Bounteous comes from Middle English bountevous, bounteuous, bontivous (and other variant spellings) “good, worthy, virtuous; knightly, valiant; generous, liberal,” from Old French bontieus, bontif (masculine), bontive (feminine) “benevolent, full of goodness, from Old French bonté, bontet (source of Middle English bounte, English bounty “generosity, generous gift”), from Latin bonitās (stem bonitāt-) “goodness, excellence.” The spelling bounteous arose in the early 15th century as if the etymology were bounte plus the adjective suffix –ous. Bounteous entered English in the second half of the 14th century.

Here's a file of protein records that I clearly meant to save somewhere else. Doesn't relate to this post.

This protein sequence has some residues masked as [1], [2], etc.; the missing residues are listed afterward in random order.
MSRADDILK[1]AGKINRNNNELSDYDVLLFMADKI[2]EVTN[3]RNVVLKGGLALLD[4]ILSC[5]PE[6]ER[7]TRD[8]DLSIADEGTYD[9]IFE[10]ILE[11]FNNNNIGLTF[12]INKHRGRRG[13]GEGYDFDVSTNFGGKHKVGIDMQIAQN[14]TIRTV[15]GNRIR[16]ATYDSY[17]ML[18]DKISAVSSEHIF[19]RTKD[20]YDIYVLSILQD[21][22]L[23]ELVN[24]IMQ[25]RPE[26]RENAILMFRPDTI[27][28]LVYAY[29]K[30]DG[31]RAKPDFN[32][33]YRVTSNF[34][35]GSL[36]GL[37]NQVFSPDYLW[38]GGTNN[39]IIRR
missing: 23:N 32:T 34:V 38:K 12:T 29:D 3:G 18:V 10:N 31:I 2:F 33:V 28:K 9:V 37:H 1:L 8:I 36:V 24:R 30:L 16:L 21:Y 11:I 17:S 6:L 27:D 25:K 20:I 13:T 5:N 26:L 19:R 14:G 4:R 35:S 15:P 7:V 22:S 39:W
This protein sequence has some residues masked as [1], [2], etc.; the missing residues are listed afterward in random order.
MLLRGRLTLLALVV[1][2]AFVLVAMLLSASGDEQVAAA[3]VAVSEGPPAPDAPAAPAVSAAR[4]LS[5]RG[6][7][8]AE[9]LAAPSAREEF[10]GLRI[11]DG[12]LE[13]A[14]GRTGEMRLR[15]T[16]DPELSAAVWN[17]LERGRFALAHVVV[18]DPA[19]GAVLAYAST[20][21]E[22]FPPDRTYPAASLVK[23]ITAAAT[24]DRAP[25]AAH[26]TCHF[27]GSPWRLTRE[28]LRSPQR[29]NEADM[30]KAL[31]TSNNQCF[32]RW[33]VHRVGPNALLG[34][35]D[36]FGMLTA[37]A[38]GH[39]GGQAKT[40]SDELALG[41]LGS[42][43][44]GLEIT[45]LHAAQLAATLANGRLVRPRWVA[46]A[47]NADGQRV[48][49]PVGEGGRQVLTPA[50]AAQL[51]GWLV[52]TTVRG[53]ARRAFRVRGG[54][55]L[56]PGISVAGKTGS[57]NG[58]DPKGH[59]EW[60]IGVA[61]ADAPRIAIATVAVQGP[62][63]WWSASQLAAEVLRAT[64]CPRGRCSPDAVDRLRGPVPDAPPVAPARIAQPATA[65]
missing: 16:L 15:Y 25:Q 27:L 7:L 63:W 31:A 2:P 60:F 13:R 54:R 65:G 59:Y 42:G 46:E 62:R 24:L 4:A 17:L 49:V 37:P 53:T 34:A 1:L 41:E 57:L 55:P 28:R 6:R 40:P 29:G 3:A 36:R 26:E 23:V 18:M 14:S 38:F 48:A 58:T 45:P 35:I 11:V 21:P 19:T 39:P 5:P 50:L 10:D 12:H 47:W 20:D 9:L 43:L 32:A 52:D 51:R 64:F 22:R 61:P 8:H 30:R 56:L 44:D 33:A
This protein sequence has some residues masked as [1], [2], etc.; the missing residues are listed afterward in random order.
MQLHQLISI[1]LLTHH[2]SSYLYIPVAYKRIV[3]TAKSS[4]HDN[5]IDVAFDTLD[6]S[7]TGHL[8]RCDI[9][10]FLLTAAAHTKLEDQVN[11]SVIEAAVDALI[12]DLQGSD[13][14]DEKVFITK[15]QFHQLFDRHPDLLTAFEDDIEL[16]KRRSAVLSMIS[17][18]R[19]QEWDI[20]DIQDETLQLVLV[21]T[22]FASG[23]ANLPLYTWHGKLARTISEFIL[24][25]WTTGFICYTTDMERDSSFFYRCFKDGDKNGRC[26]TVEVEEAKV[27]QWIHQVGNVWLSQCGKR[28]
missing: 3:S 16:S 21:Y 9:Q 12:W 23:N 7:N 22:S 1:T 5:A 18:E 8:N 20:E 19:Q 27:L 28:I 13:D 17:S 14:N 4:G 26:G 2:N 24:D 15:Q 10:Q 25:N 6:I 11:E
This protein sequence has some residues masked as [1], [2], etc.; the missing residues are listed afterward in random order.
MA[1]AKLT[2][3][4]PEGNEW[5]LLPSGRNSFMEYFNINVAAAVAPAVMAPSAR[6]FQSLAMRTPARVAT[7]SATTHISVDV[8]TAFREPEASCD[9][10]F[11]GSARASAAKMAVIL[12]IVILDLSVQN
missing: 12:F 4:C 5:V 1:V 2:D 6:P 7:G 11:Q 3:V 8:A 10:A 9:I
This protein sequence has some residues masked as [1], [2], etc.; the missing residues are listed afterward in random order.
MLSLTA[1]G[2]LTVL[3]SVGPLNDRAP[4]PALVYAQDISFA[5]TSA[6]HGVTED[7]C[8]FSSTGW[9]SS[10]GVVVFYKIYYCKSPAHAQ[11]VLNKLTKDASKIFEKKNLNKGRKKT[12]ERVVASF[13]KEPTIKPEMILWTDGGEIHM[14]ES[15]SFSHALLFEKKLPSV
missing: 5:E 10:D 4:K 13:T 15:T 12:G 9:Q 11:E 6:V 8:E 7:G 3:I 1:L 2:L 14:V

Let’s not give up on pies. Usually, there’s a lush and sweet array—a loud hurrah to end the bounteous feast.
Mesmerized by the bounteous displays of freshly harvested produce, artisanal breads, and locally raised meats, I salivated with greedy glee, thinking of the market-inspired menus I could prepare if I moved here.
exceptionally pleasing to taste or smell; especially delicious or fragrant.